3.

"The Rise of Cryptopticon": A sprawling, essential essay by Siva Vaidhyanathan at The Hedgehog Review.

“In his influential 1975 book Discipline and Punish, Michel Foucault adopted the concept of the Panopticon—Jeremy Bentham’s never-realized design for a circular prison with a central watchtower, from which the behavior of inmates could be observed at all times—to describe the programs and techniques used by the modern state to monitor, supervise, and, ultimately, modify the behavior of its citizens. To Foucault, the Panopticon was embedded in the practices, structures, and institutions of modern society, from government bureaucracies to schools to hospitals and asylums, and to the assorted regimes of health, well-being, and citizenship they variously pressed upon their subjects. This system of surveillance left ‘no need for arms, physical violence, material constraints,’ as Foucault once said. All that was needed was ‘a gaze,’ an endlessly inspecting observation, which each individual would end up internalizing, thus becoming his or her own constant supervisor. A superb formula: power exercised continuously and for what turns out to be a minimal cost.Those who write about privacy and surveillance often invoke the Panopticon to argue that the great harm of mass surveillance is social control. Yet the Panopticon does not suffice to describe our current predicament. First, mass surveillance does not necessarily inhibit behavior: People will act as they wish regardless of the number of cameras pointed at them. The thousands of surveillance cameras in London and New York City do not deter the eccentric and avant-garde. Today, the example of reality television suggests that there may even be a positive correlation between the number of cameras and observers watching subjects and their willingness to act strangely and relinquish all pretensions of dignity. There is no empirical reason to believe that awareness of surveillance limits the imagination or stifles creativity in a market economy in an open, non-totalitarian state.”

4.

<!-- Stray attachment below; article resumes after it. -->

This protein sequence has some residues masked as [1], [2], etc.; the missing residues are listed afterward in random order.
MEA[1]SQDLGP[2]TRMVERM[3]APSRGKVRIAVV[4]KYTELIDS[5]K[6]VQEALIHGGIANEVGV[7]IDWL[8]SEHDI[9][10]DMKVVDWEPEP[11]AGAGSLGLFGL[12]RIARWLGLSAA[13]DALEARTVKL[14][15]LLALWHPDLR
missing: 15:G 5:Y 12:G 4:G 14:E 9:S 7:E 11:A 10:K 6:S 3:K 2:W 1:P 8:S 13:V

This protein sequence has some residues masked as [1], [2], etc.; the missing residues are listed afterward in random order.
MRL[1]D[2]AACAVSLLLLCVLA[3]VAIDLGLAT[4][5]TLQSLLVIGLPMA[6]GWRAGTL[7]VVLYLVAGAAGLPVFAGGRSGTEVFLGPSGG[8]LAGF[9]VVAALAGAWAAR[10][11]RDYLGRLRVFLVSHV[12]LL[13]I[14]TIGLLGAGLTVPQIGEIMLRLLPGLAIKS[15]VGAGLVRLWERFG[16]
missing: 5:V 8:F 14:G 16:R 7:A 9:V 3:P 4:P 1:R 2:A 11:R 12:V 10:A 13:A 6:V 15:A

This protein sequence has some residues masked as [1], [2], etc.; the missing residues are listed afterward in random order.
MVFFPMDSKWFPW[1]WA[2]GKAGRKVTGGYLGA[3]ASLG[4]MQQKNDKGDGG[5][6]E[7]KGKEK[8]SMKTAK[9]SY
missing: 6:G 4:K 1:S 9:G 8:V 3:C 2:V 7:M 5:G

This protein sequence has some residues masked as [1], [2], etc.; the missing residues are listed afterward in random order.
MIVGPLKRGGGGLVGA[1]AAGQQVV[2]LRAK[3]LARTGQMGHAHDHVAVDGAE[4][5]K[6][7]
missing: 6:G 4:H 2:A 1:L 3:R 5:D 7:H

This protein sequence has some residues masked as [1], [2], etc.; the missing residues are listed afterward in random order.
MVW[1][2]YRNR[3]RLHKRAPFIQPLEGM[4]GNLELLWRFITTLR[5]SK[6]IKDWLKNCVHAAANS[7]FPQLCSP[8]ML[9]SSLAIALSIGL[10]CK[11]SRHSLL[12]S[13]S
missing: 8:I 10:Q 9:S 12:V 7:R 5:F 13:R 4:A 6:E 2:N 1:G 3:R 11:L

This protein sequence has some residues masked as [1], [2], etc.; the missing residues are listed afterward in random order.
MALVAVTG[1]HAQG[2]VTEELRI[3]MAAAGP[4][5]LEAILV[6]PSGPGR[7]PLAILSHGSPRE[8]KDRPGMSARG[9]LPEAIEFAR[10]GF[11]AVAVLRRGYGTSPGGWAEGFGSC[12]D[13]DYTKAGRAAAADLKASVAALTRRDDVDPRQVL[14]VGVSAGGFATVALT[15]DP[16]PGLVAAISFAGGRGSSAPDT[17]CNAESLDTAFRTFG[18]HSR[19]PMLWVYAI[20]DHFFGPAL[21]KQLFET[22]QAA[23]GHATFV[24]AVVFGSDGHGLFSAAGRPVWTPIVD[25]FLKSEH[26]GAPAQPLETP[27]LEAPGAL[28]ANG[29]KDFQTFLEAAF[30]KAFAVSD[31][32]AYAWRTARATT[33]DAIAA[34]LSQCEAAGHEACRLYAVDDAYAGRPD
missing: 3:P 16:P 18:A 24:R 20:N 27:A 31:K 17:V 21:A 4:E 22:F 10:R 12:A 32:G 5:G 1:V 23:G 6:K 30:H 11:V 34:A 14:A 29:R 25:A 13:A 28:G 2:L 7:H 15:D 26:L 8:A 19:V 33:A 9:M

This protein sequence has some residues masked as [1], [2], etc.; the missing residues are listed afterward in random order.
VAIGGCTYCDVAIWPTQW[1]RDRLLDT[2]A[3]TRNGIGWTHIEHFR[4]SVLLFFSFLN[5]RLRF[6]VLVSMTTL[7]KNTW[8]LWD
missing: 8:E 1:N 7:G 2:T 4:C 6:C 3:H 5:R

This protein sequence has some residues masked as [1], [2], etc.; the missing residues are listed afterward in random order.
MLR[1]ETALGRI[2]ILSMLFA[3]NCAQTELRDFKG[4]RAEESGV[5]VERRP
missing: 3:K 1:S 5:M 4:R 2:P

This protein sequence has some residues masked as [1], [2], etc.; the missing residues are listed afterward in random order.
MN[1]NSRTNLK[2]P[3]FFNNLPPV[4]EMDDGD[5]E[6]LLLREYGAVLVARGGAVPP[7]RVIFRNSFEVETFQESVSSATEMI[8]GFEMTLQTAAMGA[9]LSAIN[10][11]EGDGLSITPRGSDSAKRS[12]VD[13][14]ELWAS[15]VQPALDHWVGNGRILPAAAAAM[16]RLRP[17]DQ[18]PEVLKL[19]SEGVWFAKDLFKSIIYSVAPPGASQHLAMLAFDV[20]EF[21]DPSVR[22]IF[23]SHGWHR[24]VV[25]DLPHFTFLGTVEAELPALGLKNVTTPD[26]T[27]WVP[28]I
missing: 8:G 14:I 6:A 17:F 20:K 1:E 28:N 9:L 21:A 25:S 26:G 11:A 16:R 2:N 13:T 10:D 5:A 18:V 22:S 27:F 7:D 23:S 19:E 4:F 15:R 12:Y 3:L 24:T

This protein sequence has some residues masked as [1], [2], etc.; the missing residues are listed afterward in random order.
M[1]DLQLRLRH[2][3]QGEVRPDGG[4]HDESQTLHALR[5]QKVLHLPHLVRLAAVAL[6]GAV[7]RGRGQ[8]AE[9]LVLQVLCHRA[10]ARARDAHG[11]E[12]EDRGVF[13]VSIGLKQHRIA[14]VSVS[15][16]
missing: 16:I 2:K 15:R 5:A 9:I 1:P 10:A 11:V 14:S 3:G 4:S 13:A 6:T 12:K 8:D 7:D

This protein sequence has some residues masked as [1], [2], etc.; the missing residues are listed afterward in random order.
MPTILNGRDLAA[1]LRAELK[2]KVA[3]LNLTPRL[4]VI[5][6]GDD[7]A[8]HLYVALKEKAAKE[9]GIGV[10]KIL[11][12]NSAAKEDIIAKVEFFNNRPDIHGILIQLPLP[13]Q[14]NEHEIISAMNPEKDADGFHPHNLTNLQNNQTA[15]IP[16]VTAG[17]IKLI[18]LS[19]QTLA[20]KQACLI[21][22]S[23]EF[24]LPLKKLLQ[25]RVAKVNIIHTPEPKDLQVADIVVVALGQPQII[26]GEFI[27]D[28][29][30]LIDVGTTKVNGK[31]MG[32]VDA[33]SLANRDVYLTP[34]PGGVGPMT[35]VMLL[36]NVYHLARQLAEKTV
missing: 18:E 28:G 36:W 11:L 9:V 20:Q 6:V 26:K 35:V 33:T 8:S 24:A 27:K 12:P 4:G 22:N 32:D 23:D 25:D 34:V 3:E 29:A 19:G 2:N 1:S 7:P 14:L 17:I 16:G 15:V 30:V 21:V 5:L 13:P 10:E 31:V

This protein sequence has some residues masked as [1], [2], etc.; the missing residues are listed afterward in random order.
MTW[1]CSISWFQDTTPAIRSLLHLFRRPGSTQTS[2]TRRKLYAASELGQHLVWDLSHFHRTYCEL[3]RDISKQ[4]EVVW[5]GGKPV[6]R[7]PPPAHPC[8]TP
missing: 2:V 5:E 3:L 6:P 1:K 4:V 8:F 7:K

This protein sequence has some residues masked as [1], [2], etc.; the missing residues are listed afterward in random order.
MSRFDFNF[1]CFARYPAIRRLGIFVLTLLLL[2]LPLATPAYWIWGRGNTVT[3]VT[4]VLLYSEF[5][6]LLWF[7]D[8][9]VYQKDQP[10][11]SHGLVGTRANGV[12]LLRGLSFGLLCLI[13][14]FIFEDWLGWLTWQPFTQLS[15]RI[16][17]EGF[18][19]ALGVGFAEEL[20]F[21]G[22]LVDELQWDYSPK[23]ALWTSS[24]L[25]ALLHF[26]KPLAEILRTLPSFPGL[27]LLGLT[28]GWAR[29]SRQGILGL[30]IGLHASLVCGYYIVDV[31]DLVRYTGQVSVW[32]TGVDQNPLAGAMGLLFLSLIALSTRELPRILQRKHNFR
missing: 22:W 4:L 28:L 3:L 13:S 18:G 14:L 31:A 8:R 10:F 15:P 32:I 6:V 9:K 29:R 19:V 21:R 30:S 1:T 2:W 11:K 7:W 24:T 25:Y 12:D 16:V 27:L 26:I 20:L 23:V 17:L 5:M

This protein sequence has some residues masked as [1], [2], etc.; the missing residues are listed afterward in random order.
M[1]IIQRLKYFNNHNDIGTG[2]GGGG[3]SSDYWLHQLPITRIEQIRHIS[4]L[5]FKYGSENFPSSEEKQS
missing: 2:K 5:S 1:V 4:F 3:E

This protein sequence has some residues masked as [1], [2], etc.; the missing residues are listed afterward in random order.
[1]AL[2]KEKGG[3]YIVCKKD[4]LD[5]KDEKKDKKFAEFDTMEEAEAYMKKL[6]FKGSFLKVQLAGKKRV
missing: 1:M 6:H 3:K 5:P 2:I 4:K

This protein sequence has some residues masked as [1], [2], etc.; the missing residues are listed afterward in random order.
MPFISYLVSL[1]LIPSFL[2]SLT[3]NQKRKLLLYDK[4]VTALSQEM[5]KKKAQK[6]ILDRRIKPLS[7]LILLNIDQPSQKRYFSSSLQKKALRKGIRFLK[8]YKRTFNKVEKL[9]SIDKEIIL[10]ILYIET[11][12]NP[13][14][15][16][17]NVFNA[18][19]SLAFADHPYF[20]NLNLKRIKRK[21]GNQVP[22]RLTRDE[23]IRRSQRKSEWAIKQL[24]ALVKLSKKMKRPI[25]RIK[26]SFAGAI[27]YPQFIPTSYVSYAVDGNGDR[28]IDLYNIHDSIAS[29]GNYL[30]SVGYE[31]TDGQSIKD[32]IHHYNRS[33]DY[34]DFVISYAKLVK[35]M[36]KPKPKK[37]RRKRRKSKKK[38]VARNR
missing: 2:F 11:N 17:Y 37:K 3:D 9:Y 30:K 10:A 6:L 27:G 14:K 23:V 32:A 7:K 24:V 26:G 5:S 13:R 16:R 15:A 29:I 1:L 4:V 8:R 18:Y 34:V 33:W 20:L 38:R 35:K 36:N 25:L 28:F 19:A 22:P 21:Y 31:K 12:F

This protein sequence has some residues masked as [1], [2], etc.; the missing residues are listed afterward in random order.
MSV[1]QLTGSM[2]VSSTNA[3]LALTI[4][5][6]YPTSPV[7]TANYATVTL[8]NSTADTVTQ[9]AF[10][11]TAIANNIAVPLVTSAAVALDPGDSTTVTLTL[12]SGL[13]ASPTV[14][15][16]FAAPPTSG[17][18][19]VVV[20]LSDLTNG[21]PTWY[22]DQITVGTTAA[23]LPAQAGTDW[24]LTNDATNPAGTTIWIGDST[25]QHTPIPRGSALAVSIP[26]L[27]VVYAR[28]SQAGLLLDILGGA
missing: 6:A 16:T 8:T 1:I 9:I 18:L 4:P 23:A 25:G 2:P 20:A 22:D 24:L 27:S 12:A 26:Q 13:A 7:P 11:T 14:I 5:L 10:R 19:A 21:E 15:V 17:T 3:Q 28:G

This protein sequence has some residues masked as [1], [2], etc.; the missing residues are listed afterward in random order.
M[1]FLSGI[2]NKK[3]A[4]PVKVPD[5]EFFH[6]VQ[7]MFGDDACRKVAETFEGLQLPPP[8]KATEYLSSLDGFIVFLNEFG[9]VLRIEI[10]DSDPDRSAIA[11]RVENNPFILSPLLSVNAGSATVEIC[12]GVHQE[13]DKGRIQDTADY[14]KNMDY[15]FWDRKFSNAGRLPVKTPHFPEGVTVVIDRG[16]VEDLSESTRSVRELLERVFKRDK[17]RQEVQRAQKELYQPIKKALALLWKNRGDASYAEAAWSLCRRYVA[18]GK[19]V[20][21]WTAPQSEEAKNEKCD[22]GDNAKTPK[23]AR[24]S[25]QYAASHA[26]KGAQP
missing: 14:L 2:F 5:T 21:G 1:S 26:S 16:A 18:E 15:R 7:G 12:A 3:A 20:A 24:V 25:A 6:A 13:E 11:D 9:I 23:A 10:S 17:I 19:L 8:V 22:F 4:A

"The Gospel According to Cinema Part 1: The Rise of the Christian Film": Movie Mezzanine's Corey Atad provides a thorough exploration of American films targeting a Christian demographic.

“For almost a decade, Pure Flix has specialized in releasing films through direct-to-video, television, and other home-media channels. In 2010, after steady growth year over year, the company dipped its toe in the theatrical market with a film called ‘What If…,’ an inspirational drama starring Kevin Sorbo about a godless, greedy businessman who wakes up in an alternate reality in which he’s the pastor of his hometown church, and married to his old college sweetheart. ‘What If…’ played in about 80 theaters and pulled in over $800 thousand in box-office receipts. Building on that film’s success, Pure Flix released ‘God’s Not Dead’ in 2014 in over 1,800 theatres. Produced on a budget of $2 million, the film grossed over $60 million. ‘A lot of ‘God’s Not Dead’’s success was no doubt an explosion,’ Scott explains. There has to be more to the story, though. Resonating with the audience is key for any film, but it’s absolutely crucial to the niche Evangelical Christian market, for which the values and messages of a film are easily as important as its story. Scott says Pure Flix has honed in on exactly what gets its key demographic of church-going Evangelical Christians fired up, learning from the successes and failures of over 80 film releases. That learning process no doubt continues right through their release of ‘Do You Believe?,’ which opened in more theaters than ‘God’s Not Dead’ the year before, but to less than half that film’s opening weekend gross.”